Bean wrote: ↑
Thu Jul 18, 2019 2:42 am
I know they would have been expensive,
YES. VERY. Remember home computers themselves were expensive back then. Computers that came with floppy drives as standard where mostly XT/early '286 PC's that were even more expensive. Like "business-only" kind of expensive.
I just checked.. for example the Discovery for the ZX Spectrum (3,5" drive + interface + various ports) was sold at £199. That was a lot of money back then. And in 1984..1985 or so, that is: several years after ZX81 came out. Something similar for the ZX81, to be introduced around 1982..1983 would have been much more than £199.
but I would have gladly paid top dollar to have a floppy drive for my Timex Sinclair 1000.
Due to the above, most ZX81 users @ the time would NOT have. Not to mention that such a thing simply wasn't available afaik. And what's the point of a floppy drive with a 1 or 2KB RAM machine? So you'd need 16 or 32K RAM expansion to go with it (integrated into floppy interface or not). Even 16KB RAM wasn't cheap back then. So this would have made a floppy add-on for a ZX81 even more expensive than drive + interface alone.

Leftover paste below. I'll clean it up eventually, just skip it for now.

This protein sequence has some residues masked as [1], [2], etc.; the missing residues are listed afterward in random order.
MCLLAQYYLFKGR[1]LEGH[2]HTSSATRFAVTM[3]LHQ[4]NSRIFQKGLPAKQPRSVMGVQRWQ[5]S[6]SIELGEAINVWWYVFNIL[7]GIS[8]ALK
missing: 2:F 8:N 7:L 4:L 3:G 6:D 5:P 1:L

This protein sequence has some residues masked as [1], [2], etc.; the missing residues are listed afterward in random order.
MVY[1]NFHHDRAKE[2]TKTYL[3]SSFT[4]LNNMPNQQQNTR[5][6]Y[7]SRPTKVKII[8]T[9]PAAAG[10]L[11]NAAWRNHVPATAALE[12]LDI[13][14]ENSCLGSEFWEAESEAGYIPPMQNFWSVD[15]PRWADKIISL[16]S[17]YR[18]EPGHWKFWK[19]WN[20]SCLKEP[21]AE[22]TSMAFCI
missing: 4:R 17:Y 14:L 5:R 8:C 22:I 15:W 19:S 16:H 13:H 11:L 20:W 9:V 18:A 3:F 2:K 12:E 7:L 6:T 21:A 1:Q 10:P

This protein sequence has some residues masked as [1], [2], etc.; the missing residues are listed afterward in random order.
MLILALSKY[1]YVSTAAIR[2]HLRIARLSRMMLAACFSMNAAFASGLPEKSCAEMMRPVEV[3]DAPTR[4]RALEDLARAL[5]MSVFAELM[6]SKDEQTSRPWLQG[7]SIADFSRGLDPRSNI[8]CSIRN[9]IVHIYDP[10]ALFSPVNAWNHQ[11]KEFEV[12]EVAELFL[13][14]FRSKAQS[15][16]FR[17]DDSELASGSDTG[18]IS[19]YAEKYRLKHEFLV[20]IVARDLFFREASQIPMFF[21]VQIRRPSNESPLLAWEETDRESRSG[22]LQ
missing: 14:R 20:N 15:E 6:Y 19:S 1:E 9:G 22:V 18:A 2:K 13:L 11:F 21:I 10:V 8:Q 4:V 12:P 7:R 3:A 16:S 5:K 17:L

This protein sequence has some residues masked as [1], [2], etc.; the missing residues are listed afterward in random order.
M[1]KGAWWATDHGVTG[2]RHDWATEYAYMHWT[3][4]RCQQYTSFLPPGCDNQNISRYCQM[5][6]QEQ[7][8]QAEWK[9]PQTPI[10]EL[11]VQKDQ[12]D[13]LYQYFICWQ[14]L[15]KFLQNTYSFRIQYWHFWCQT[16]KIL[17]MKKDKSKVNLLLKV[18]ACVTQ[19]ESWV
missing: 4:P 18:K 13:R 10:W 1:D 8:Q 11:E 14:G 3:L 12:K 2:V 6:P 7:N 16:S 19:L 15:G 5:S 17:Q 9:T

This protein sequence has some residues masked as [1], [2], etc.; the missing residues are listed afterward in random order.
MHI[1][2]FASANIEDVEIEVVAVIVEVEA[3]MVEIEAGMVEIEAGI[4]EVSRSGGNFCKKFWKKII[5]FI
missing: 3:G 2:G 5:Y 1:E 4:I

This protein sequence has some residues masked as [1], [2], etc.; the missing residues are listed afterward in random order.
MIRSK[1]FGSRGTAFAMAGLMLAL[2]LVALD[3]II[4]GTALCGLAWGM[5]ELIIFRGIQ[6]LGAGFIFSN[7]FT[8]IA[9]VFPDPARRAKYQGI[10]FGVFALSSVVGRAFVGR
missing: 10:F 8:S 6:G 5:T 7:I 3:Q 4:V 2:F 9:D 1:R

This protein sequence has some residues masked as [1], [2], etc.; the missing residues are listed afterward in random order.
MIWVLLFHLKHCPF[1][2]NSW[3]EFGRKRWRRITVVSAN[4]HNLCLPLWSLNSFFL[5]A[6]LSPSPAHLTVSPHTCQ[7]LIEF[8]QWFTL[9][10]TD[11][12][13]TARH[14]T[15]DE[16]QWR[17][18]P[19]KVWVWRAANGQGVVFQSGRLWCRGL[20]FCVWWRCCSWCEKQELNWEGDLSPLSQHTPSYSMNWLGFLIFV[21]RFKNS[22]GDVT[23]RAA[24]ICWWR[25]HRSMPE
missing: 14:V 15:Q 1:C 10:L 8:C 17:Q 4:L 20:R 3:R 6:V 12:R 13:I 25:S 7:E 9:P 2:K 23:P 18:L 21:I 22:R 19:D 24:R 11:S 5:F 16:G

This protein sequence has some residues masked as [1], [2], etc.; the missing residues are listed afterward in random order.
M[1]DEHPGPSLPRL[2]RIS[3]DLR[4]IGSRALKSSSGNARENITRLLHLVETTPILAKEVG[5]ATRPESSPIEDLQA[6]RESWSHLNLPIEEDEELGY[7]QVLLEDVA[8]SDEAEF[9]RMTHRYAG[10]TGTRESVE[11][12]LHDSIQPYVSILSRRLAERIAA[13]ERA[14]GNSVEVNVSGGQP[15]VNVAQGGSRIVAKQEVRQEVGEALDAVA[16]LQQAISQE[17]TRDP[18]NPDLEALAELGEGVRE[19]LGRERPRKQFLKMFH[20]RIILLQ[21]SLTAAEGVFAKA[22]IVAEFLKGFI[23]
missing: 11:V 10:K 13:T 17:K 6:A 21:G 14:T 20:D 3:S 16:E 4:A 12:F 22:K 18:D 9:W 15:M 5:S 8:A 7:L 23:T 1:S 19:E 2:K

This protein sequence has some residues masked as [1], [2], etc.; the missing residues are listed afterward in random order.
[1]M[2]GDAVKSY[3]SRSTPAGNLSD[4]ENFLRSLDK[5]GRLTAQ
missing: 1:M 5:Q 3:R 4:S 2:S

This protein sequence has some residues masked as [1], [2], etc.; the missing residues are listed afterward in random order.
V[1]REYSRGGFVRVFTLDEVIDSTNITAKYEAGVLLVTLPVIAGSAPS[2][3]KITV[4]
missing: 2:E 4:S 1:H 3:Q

And a little later, when the ZX Spectrum was 'everywhere', then the Microdrive (as semi-reliable and semi-slow as it was), was a cheaper and 'good enough' alternative for those users for whom tape wasn't 'good enough'. Wouldn't surprise me if quite a few potential
floppy drive buyers picked a Microdrive for their ZX Spectrum instead. And afaik even the Microdrive itself wasn't that
popular anyway. Again: tape was 'good enough' for most users. And/or they didn't know any better, with this "computer" stuff being new & all.
Moggy wrote: ↑
Thu Jul 18, 2019 12:23 pm
you only have to read the American published Sync magazine to see quite a few advertisements for floppy systems stateside.
What was advertised & how often, doesn't say how many of such systems where actually sold. I don't think there where that many floppy users in the early days, in the US NOR
in Europe. A few years later (like around 1985 or so), sure. Floppy drives for C64 users, floppy interfaces for MSX machines, MSX2 (1986) with many having built-in floppy drive, PC's moving to the 386 etc. But not in the years between ZX81 and Spectrum introduction.
Couple of years later again, and floppy drives became more or less standard on any computer (PC, Amiga, Atari ST, MSX2/2+ etc). So another way to look at it: ZX81 came on the market too early to be able
to have a 'cheap enough' floppy drive with it. And when floppy drives did
become cheap enough, ZX81 days were over (commercially speaking).